light problems

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  #1  
Old 03-16-10, 09:26 AM
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Join Date: Aug 2002
Location: new york
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light problems

Here is a real interesting one. I have a 2002 chevy venture which I have had for about 3 years now. We have put about 25,000 miles on it. Since we have had it this issue has only surfaced about a dozen times over the three years and hasn't gotten any worse. It seems when driving at night 30-40 mph all of a sudden the headlights will blink off then on very quickly may be 4 or 5 times. The dash lights also do it. It happened last night on the thruway, 4 or 5 times in a row and then all was fine for the next 30 miles, never did it again. The car seems to drive fine when it does it. The last time it did this was about 6 months ago. I would think if it was a loose or corroded wire it would do it more often and get worse. It doesn't appear to happen at any certain time like going over bumps, when its damp and raining etc.. It is just a ghost that appears occasionally. I am very reluctant to take it to a shop because it is not going to appear for them. Any thoughts on where`to start looking for this? Thanks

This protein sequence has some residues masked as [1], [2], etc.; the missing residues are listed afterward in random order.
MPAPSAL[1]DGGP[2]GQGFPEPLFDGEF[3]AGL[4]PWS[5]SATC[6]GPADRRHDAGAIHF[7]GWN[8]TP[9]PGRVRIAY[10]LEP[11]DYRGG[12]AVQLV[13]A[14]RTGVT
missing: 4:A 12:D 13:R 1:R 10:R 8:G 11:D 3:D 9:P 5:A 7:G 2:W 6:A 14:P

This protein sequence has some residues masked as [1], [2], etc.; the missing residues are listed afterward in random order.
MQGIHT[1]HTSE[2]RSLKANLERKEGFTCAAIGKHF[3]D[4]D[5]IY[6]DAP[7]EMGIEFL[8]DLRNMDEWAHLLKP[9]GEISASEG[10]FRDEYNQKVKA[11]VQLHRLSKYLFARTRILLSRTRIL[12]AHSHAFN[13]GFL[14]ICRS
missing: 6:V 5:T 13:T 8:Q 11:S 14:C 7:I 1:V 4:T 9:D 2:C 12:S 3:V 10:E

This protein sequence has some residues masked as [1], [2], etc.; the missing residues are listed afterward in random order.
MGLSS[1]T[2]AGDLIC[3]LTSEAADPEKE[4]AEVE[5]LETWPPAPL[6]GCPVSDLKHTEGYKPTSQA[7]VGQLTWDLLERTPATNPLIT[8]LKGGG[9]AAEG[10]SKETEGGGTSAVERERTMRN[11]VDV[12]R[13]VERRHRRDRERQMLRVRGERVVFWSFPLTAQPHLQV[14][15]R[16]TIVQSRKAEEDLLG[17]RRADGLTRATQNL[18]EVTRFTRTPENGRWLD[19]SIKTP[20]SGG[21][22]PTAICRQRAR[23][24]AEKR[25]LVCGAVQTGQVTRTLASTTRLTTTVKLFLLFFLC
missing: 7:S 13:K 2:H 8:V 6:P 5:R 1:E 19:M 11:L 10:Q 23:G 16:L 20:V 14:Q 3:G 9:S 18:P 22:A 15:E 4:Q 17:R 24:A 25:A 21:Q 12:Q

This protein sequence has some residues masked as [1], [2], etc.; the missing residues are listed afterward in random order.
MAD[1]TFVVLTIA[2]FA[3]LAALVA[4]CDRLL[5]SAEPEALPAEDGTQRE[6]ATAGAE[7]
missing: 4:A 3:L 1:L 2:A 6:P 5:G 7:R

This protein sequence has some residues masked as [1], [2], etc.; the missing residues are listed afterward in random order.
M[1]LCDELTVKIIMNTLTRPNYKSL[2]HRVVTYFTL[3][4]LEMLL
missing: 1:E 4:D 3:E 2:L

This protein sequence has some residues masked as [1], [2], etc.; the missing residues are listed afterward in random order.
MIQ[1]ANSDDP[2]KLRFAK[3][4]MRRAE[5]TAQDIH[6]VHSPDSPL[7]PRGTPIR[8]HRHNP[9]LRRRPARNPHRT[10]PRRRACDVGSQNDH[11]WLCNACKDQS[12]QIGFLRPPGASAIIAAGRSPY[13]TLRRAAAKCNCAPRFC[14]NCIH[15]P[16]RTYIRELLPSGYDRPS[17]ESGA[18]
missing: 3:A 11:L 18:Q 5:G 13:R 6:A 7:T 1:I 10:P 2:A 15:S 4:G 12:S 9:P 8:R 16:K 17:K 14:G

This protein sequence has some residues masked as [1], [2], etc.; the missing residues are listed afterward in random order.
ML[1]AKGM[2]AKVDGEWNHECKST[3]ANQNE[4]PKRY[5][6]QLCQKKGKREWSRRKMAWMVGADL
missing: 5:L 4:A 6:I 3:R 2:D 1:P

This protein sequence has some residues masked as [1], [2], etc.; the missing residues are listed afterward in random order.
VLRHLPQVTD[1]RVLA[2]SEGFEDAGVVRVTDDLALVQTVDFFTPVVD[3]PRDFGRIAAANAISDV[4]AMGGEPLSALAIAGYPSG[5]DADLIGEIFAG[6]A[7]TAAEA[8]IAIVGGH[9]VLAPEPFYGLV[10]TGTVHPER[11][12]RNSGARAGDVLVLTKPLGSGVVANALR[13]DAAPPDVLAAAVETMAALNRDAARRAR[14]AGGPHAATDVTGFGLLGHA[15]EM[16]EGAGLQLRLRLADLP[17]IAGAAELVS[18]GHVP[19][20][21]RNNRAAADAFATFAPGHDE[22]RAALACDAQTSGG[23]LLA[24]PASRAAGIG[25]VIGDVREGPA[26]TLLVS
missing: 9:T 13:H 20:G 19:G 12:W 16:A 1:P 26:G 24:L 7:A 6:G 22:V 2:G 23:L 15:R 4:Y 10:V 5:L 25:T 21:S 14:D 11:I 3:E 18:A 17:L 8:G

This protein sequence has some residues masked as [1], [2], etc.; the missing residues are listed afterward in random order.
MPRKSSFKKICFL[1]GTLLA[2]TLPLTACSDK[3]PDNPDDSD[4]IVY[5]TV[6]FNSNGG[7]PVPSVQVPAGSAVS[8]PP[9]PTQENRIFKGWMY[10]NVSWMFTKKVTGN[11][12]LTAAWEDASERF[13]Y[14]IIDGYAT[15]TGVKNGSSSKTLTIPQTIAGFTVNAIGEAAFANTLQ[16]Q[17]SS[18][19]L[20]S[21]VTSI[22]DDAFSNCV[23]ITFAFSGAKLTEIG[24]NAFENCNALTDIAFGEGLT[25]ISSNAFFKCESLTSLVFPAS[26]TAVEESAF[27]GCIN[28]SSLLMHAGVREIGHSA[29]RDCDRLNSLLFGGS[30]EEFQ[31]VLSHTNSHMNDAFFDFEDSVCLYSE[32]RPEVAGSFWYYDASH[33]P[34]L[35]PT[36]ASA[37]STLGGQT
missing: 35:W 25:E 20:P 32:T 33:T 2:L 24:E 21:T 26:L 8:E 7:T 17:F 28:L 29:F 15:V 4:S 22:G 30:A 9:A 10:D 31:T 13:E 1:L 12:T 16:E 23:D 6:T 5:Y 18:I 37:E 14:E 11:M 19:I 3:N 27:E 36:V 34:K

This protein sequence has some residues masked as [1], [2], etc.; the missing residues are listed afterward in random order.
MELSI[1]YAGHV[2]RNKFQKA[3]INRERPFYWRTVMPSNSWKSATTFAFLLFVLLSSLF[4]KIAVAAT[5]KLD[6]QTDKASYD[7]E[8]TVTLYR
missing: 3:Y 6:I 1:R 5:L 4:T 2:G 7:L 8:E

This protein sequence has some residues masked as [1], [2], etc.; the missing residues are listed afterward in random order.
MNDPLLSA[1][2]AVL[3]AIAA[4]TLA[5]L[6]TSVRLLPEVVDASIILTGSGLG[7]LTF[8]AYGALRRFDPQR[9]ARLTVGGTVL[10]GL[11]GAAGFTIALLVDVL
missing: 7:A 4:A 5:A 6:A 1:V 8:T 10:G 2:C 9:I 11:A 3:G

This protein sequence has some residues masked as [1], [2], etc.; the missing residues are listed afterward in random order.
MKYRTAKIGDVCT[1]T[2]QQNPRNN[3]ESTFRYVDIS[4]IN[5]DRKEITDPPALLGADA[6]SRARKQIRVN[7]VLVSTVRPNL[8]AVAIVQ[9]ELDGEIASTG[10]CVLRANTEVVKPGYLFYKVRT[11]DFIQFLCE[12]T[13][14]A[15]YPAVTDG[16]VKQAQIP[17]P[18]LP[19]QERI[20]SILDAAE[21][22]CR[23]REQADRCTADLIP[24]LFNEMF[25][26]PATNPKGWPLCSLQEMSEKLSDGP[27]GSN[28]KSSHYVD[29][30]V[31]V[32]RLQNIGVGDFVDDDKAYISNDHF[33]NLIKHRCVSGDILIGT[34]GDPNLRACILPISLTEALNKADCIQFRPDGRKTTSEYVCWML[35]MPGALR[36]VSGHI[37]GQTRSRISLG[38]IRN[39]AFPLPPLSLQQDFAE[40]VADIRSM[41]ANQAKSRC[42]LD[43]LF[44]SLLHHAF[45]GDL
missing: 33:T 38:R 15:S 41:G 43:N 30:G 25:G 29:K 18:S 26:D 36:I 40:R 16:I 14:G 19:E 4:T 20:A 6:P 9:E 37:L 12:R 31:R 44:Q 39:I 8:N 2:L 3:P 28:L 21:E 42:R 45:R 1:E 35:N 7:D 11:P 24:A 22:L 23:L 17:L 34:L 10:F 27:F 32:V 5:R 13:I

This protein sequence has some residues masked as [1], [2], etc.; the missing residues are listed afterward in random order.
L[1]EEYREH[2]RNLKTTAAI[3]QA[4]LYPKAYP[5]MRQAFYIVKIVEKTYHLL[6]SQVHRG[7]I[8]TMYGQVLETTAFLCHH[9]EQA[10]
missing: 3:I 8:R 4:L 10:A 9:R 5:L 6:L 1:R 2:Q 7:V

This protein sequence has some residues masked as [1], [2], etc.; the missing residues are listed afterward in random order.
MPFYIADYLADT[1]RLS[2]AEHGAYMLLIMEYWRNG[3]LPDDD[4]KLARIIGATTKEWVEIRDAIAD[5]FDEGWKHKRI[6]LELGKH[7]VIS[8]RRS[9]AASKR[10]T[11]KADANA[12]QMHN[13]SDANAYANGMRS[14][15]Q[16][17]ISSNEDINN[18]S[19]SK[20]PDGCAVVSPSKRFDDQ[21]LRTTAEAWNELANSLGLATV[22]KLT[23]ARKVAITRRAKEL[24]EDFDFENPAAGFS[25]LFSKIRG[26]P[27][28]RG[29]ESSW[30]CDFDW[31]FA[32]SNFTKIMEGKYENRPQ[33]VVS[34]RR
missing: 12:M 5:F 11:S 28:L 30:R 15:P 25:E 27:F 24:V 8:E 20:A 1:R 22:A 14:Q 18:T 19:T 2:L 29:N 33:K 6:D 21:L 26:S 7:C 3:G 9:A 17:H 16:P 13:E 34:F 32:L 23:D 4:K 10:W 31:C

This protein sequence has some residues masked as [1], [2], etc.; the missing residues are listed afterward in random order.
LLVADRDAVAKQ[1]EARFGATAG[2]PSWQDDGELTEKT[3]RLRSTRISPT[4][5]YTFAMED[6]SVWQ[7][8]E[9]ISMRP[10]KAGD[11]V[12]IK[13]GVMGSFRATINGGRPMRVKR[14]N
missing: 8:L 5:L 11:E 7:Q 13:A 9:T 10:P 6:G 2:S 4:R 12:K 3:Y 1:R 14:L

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Old 03-16-10, 11:15 AM
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Newer vehicles tend to be more complicated with how things work. Possibly not just a switch and a relay for this. Could be computer modules in the works...

What I would do is get a factory electrical diagrams manual. Read the description of operation for this circuit in that book. Learn how it works. Learn what circuits and components are involved.

Then you will have circuits/wiring/components from the switch to the lights themselves.

Connect a multimeter in the middle somewhere. Best would be a "recording multimeter". Then see if you loose power at that spot in the circuit when this happens. (Catch it in the act!)

If yes, move it backwards in the circuit until you find what is causing the problem.

Or move if forwards in the circuit if not losing power at that point.

Don't leave the multimeter in the car. Extreme temperatures can damage a multimeter.
 
  #3  
Old 03-16-10, 11:55 AM
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Your problem could be caused by several things. Headlights on most automobiles have a "resetting" circuit breaker, instead of a fuse. A temprorary short in a wire could cause this problem. Years ago, I had a similar problem that took me a very long time to find. It turned out to be moisture in the headlight!
Automotive electrical problems can sometimes be very expensive to correct. A person may do a lot of checking and parts replacement and the labor cost can be far greater then the cost of parts.
I have had electrical problems that took me many hours to find and the repair was made with a simple wire splice or a piece of electrical tape.
If any work of any type has been done, check that area first.
 
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